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Almost Famous Chef Competition Cookbook

I was particularly pleased two years ago when I won the competition to be the blogger judge for the San Pellegrino Almost Famous Chef Competition Canadian regional competition. It meant sitting on a judging panel with James Chatto and Claire Tansey, but also getting to meet and talk to some of Canada’s best aspiring culinary talent.

As part of this year’s programme a collection of the recipes from the 2011 and 2012 entrants has been published as a free e-cookbook. I had a chance to spend some time reading and cooking from the book and want to share my thoughts about it.

Culinary school students–especially when they enter competitions–seem to choose recipes that lean towards the fancy and French. For better or worse, that means no tacos. And it also (generally) means a central protein, supporting starch, and vegetable only as garnish. A minority of the recipes break this mold, but for the most part this is a lineup of classics that we don’t often see recipes for.

The 13 main recipes cover uncommon meat options like bison, duck, foie, and cod. We’re also introduced to cool and unusual techniques like tea-smoking for scallops and flavoured rice.

Not easily bothered by the thought that I might sound like a broken record I’ll say again: More Canadian recipes need to list more of their ingredients with measures by weight. Brown sugar, butter, and flour are all musts and others like vegetables (particularly for ones like onions, cabbage, and carrots that can vary drastically in size) would be better off that way. I hope the fact that some recipes in this collection give weights for things like pancetta and potatoes indicates an improving trend.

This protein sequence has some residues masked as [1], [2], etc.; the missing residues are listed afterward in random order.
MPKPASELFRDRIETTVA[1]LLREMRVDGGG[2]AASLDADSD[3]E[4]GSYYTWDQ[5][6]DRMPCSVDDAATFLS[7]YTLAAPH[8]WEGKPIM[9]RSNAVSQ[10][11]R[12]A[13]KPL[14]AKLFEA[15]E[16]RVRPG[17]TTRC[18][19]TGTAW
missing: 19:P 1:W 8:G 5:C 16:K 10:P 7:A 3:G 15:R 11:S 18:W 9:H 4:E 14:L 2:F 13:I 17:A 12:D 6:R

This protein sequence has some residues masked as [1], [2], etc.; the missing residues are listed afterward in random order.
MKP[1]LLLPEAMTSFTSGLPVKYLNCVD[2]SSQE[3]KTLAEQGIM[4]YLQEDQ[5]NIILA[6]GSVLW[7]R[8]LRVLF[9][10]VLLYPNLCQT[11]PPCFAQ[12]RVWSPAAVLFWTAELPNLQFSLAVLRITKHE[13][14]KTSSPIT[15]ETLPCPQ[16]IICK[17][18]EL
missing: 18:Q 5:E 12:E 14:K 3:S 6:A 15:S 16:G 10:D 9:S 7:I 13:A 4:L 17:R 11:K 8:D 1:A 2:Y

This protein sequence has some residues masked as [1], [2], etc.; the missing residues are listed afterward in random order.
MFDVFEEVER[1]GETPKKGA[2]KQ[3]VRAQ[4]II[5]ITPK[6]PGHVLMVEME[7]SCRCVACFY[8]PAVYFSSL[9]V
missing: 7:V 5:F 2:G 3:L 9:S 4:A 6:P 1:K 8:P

A second, more practical complaint is that I get the feeling that all of the specified internal temperatures have been goosed upwards to meet silly, government-suggested standards. For instance, duck breast will absolutely not be medium-rare if cooked to 155 F (a reliable forum thread on puts medium-rare (where I would) in the low-130s, after resting). I get it, chefs and experienced students will shrug and say that they cook small pieces of meat to touch doneness, but that doesn’t cut it here. If you’re going to put out a cookbook for home use either it should tell us how to do it your way or have temperatures that will deliver the stated results.

If you’re cooking in a situation that requires extra care consult your own reference, but I’d pull the duck at 128 F, veal and bison at 130 F, lamb at 127 F, and pork at 135 F to get them to the stated level of done-ness by the time they finish resting. Venison is a special case that needs to be treated differently if (and this is unusual) it is actually wild rather than farmed.

I played around with the recipes from Winston Lin for pork tenderloin and braised cabbage; and Jean-Francois Daigle for Honey Seared Bison Tenderloin with Apple Parsnip Puree. Both are clearly written and helped me produce delicious meals. The cabbage and apple and parnsip puree could both serve as standard preparations in most rotations.

This is a thoughtful collection of recipes that are worth trying and you can’t argue with the price (free). The cookbook and the competition are great ideas worthy of our applause. Having met many of the participating students and tasted their food I’m confident that Canada is blessed with a deep pool of culinary talent.

The Canadian regional competition happens at the end of this month and I’m happy to get the ball rolling with a contest for a $150 gift certificate to Lee Restaurant. Download the free e-cookbook, have a read and tell me which recipe you’re planning to try. One randomly-selected winner will get a $150 gift certificate for Susur Lee’s King West restaurant Lee courtesy of the San Pellegrino team.

Follow me and @AFChefComp and tweet the following: Hi @ortdavid from the @AFChefComp cookbook I’m going to try the YOUR RECIPE HERE. Please enter me to win $150 at Lee.¬†

Replace YOUR RECIPE HERE with a brief version of the name of the recipe you’re interested in trying. One entry per person. The contest will close on Friday, February 15, 2013 at 5 PM. Good luck.

Fine print: One entry per person over the whole length of the contest. (I reserve the right, at my own discretion, to disqualify entries that appear to use tomfoolery (e.g. multiple Twitter accounts for one person) to make an end-run around this provision.) If you already follow me you need only complete the second half of the task to be eligible. I will use to select a number and, counting from the first entry, that will determine who wins. I will get in touch with the eventual Winner to handle prize fulfillment.


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